Lashio
Lashio in relative proximity to China is a trading town in a mountain basin at 855 meters above sea level and inhabited mostly by ethnic Shan-Chinese and Chinese. This township is located at the southern end of the formerly famous Burma Road. Mya Kantha Hill in the northern part of town offers good views of the city. Testimony to Lashio’s predominately Chinese population bears the steady traffic at Myanmar’s largest Chinese temple dedicated to the goddess of mercy Quan Yin.

Mandalay
Mandalay is the second largest city in Myanmar and situated in the hot and dry central region of the country. Mandalay is the cultural center of Myanmar and the last royal capital. It is surrounded by other ancient royal capitals, Sagaing, Ava (Inwa) and Amarapura, which are highly interesting sightseeing destinations due to their historical and religious importance – in ancient times as well as at present. In Mandalay, visitors can watch traditional handicrafts being made, such as kalaga tapestries, marionettes, bronze casting, stone and woodcarving. Mandalay also houses the most revered Buddha statue in the whole of Myanmar, the Maha Myat Muni. The Buddha Himself is said to have breathed onto the just-finished image thus giving it some of the Buddha’s power. People believe that image is somewhat “alive” and it is therefore treated with the utmost respect. Every early morning, monks and people come to the pagoda to wash the image’s face and to make offerings of water, food, flowers, candles and incense. Another interesting sightseeing point is the 230 meter high Mandalay Hill, from where one has a scenic view of Mandalay, the plains surrounding it, the Shan Mountain, as well as the Ayeyarwaddy River. The site is famous for beautiful sunsets. Mandalay Palace was destroyed by a fire in 1945 and has been largely reconstructed in recent years. Its grounds can now be visited as a museum. Another interesting attraction is Kuthodaw Pagoda (also called the largest book in the world), built by King Mindon after the Fifth Buddhist Council, where he entire Buddhist Canon in described on 729 marble stone slabs. Mandalay has excellent air, road and river connections to all parts of Myanmar and is the ideal base from which to explore the rest of Upper Myanmar.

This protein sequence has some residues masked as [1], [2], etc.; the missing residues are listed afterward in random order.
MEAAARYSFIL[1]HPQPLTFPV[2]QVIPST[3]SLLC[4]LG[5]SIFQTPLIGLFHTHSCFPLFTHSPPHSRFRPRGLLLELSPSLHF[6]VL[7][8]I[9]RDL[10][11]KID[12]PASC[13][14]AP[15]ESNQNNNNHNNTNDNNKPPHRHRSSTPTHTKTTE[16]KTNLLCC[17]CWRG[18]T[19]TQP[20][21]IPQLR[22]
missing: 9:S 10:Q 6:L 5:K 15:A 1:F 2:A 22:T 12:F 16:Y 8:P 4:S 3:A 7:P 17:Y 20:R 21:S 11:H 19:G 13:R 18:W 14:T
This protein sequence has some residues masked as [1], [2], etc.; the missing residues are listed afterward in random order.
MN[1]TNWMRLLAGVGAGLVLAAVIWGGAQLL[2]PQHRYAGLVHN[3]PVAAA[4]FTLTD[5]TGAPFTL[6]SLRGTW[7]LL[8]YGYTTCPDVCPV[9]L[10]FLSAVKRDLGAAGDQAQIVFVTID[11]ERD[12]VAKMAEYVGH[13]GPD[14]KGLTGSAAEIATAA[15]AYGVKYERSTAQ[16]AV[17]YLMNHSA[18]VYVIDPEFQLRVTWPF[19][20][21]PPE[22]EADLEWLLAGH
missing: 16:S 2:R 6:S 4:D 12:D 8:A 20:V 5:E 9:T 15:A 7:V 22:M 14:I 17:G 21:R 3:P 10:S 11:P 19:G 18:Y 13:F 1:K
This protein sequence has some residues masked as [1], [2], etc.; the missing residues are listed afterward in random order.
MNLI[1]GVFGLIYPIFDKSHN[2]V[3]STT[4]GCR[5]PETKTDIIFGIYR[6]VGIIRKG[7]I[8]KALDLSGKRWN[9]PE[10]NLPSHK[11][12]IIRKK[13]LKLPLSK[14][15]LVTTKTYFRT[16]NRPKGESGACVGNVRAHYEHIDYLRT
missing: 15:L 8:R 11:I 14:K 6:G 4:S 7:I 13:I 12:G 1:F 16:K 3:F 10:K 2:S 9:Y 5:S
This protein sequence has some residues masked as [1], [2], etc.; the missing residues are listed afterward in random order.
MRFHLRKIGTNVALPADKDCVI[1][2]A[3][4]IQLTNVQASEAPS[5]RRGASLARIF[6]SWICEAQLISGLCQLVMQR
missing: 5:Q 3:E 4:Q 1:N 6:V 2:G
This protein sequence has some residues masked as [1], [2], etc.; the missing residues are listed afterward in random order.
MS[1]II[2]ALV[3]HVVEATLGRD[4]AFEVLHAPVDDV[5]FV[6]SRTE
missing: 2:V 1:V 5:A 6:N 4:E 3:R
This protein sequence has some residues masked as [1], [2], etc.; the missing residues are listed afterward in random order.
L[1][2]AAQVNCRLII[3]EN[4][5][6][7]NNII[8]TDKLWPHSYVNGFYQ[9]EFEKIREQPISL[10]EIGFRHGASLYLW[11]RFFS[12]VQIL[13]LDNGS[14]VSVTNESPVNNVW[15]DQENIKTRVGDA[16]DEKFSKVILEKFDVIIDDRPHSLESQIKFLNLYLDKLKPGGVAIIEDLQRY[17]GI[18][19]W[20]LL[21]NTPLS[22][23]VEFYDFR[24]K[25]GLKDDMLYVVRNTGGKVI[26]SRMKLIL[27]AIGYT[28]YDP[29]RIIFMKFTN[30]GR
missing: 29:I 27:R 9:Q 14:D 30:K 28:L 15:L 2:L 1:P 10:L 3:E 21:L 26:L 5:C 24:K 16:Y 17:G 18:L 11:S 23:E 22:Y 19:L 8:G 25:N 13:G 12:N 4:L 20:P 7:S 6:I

Monywa
Monywa lies on the banks of the Chindwin River, 140-km northwest of Mandalay. It is the gate way for excursions to the cave temples of Phowin Taung, situated across the river and reached by ferry. The caves are famous for their Buddha statues, mural paintings and woodcarvings. There are quite a few legends about the caves, related mostly to nats (the Myanmar spirits). There are supposed to have been over 400,000 Buddha image carved out in the caves. Another highly important attraction is Thambuddhe    (or Sambuddha Kat Kyaw) Pagoda, completed in 1951 after 12 years of construction with over 800 small stupas on and around the pagoda. There are also reportedly 582,357 Buddha statues on the ceiling, walls, and archways and in niches in and on the temple compound.

Mount Popa